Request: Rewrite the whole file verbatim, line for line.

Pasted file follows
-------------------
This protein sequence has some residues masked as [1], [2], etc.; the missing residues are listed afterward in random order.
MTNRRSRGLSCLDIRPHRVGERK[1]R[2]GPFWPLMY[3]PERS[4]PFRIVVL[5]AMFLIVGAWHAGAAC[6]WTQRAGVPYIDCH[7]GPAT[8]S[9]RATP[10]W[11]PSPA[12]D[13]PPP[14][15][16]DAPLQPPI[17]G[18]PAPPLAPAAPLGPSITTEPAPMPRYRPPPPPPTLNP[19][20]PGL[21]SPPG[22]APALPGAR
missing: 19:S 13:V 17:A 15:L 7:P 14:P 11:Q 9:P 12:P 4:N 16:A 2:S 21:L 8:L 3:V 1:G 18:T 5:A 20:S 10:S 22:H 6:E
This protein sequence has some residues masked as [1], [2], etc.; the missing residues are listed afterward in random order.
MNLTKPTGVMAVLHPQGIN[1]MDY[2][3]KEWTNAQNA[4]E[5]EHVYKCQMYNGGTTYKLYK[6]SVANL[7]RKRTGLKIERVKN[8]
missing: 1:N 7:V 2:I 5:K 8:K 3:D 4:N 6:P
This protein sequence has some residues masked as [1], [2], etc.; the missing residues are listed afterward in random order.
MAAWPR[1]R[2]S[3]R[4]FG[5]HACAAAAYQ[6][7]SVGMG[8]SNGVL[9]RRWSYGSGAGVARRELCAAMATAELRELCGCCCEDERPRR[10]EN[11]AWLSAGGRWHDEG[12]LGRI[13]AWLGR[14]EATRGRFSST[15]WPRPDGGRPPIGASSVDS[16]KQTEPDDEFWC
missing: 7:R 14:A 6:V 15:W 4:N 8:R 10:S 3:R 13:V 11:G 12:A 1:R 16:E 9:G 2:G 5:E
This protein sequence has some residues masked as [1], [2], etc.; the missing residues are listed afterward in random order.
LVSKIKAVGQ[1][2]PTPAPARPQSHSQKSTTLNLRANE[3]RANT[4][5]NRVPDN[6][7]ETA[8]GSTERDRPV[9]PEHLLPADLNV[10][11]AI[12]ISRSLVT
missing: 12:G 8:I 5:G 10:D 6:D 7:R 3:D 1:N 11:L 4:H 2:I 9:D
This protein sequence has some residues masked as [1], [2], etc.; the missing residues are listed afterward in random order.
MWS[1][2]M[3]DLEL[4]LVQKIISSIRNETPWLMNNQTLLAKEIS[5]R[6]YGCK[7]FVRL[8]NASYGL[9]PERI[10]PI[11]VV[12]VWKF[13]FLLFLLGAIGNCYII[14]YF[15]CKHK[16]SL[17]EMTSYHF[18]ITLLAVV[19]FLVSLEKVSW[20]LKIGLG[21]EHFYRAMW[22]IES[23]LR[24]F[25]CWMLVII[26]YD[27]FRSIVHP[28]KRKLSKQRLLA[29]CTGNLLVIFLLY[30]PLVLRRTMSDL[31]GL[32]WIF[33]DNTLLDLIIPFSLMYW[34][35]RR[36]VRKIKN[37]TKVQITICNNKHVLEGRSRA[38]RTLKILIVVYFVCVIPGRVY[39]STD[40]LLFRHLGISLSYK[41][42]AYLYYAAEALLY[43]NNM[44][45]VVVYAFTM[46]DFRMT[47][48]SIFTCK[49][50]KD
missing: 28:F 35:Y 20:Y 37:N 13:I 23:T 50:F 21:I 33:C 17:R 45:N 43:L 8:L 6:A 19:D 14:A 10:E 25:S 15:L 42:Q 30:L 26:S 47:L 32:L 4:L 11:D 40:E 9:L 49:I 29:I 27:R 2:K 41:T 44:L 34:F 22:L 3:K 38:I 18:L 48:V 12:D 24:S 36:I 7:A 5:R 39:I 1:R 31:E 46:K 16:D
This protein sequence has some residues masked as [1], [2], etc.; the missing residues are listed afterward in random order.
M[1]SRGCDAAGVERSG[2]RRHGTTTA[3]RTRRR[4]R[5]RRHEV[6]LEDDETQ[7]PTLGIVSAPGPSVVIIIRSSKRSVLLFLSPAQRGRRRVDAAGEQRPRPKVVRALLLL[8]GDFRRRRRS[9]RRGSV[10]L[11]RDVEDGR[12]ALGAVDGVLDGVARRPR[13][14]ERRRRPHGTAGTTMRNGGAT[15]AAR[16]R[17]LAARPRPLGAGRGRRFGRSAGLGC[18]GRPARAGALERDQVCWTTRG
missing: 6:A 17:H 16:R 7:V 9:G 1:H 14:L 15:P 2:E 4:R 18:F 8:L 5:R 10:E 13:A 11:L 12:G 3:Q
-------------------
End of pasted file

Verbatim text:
This protein sequence has some residues masked as [1], [2], etc.; the missing residues are listed afterward in random order.
MTNRRSRGLSCLDIRPHRVGERK[1]R[2]GPFWPLMY[3]PERS[4]PFRIVVL[5]AMFLIVGAWHAGAAC[6]WTQRAGVPYIDCH[7]GPAT[8]S[9]RATP[10]W[11]PSPA[12]D[13]PPP[14][15][16]DAPLQPPI[17]G[18]PAPPLAPAAPLGPSITTEPAPMPRYRPPPPPPTLNP[19][20]PGL[21]SPPG[22]APALPGAR
missing: 19:S 13:V 17:A 15:L 7:P 14:P 11:Q 9:P 12:P 4:N 16:A 2:S 21:L 8:L 3:V 1:G 18:T 5:A 20:S 10:S 22:H 6:E
This protein sequence has some residues masked as [1], [2], etc.; the missing residues are listed afterward in random order.
MNLTKPTGVMAVLHPQGIN[1]MDY[2][3]KEWTNAQNA[4]E[5]EHVYKCQMYNGGTTYKLYK[6]SVANL[7]RKRTGLKIERVKN[8]
missing: 1:N 7:V 2:I 5:K 8:K 3:D 4:N 6:P
This protein sequence has some residues masked as [1], [2], etc.; the missing residues are listed afterward in random order.
MAAWPR[1]R[2]S[3]R[4]FG[5]HACAAAAYQ[6][7]SVGMG[8]SNGVL[9]RRWSYGSGAGVARRELCAAMATAELRELCGCCCEDERPRR[10]EN[11]AWLSAGGRWHDEG[12]LGRI[13]AWLGR[14]EATRGRFSST[15]WPRPDGGRPPIGASSVDS[16]KQTEPDDEFWC
missing: 7:R 14:A 6:V 15:W 4:N 8:R 10:S 3:R 13:V 11:G 12:A 1:R 16:E 9:G 2:G 5:E
This protein sequence has some residues masked as [1], [2], etc.; the missing residues are listed afterward in random order.
LVSKIKAVGQ[1][2]PTPAPARPQSHSQKSTTLNLRANE[3]RANT[4][5]NRVPDN[6][7]ETA[8]GSTERDRPV[9]PEHLLPADLNV[10][11]AI[12]ISRSLVT
missing: 12:G 8:I 5:G 10:D 6:D 7:R 3:D 1:N 11:L 4:H 2:I 9:D
This protein sequence has some residues masked as [1], [2], etc.; the missing residues are listed afterward in random order.
MWS[1][2]M[3]DLEL[4]LVQKIISSIRNETPWLMNNQTLLAKEIS[5]R[6]YGCK[7]FVRL[8]NASYGL[9]PERI[10]PI[11]VV[12]VWKF[13]FLLFLLGAIGNCYII[14]YF[15]CKHK[16]SL[17]EMTSYHF[18]ITLLAVV[19]FLVSLEKVSW[20]LKIGLG[21]EHFYRAMW[22]IES[23]LR[24]F[25]CWMLVII[26]YD[27]FRSIVHP[28]KRKLSKQRLLA[29]CTGNLLVIFLLY[30]PLVLRRTMSDL[31]GL[32]WIF[33]DNTLLDLIIPFSLMYW[34][35]RR[36]VRKIKN[37]TKVQITICNNKHVLEGRSRA[38]RTLKILIVVYFVCVIPGRVY[39]STD[40]LLFRHLGISLSYK[41][42]AYLYYAAEALLY[43]NNM[44][45]VVVYAFTM[46]DFRMT[47][48]SIFTCK[49][50]KD
missing: 28:F 35:Y 20:Y 37:N 13:I 23:T 50:F 21:I 33:C 17:R 45:N 43:L 8:L 6:A 19:D 14:A 10:E 25:S 15:L 42:Q 30:L 26:S 47:L 32:L 4:L 11:D 40:E 9:L 49:I 29:I 27:R 2:K 41:T 44:L 34:F 22:L 3:K 38:I 18:L 48:V 12:D 24:S 36:I 7:A 5:R 39:I 1:R 31:E 46:K 16:D
This protein sequence has some residues masked as [1], [2], etc.; the missing residues are listed afterward in random order.
M[1]SRGCDAAGVERSG[2]RRHGTTTA[3]RTRRR[4]R[5]RRHEV[6]LEDDETQ[7]PTLGIVSAPGPSVVIIIRSSKRSVLLFLSPAQRGRRRVDAAGEQRPRPKVVRALLLL[8]GDFRRRRRS[9]RRGSV[10]L[11]RDVEDGR[12]ALGAVDGVLDGVARRPR[13][14]ERRRRPHGTAGTTMRNGGAT[15]AAR[16]R[17]LAARPRPLGAGRGRRFGRSAGLGC[18]GRPARAGALERDQVCWTTRG
missing: 6:A 17:H 16:R 7:V 9:G 1:H 14:L 15:P 2:E 4:R 18:F 8:L 5:R 10:E 13:A 11:L 12:G 3:Q